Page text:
Defraging the Year

9 Dec

You may be aware that Scotland has a lot of weather. A lot of weather. We don’t just have North Sea oil wealth, we are also rich in rain, hail, sleet and snow – although, contrary to popular belief, we do get some of the more pleasant kinds of weather, too.

The trouble with weather in Scotland is not so much the type or the quantity, it’s the distribution. We can and do get snow in June, warm sunny days in November, and rain just about anytime with only a few minutes’ notice.

This year has been a particularly apt example of the uneven distribution of Scotland’s weather, which led some colleagues and me to a helpful conclusion: you could make a perfectly good year of weather out of 2011 if you could just rearrange it, so what we need is a defragmenting machine.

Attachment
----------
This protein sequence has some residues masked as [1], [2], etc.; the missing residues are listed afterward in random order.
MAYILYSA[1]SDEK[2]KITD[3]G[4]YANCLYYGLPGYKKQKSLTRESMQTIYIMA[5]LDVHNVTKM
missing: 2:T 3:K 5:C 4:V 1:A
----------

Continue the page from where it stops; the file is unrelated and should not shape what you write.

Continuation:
In computers, you use a defraging (defragmenting) program to rearrange things stored on the memory into a more sensible pattern, in order to save space. We could do the same for weather, moving all the sunny days together to make a decent summer and putting all the snow and sleet in deepest winter where it belongs. If we can only work out how to defrag time we will have four defined seasons full of perfectly acceptable weather. But I think ‘Hurricane Bawbag’ could go straight into deleted items.

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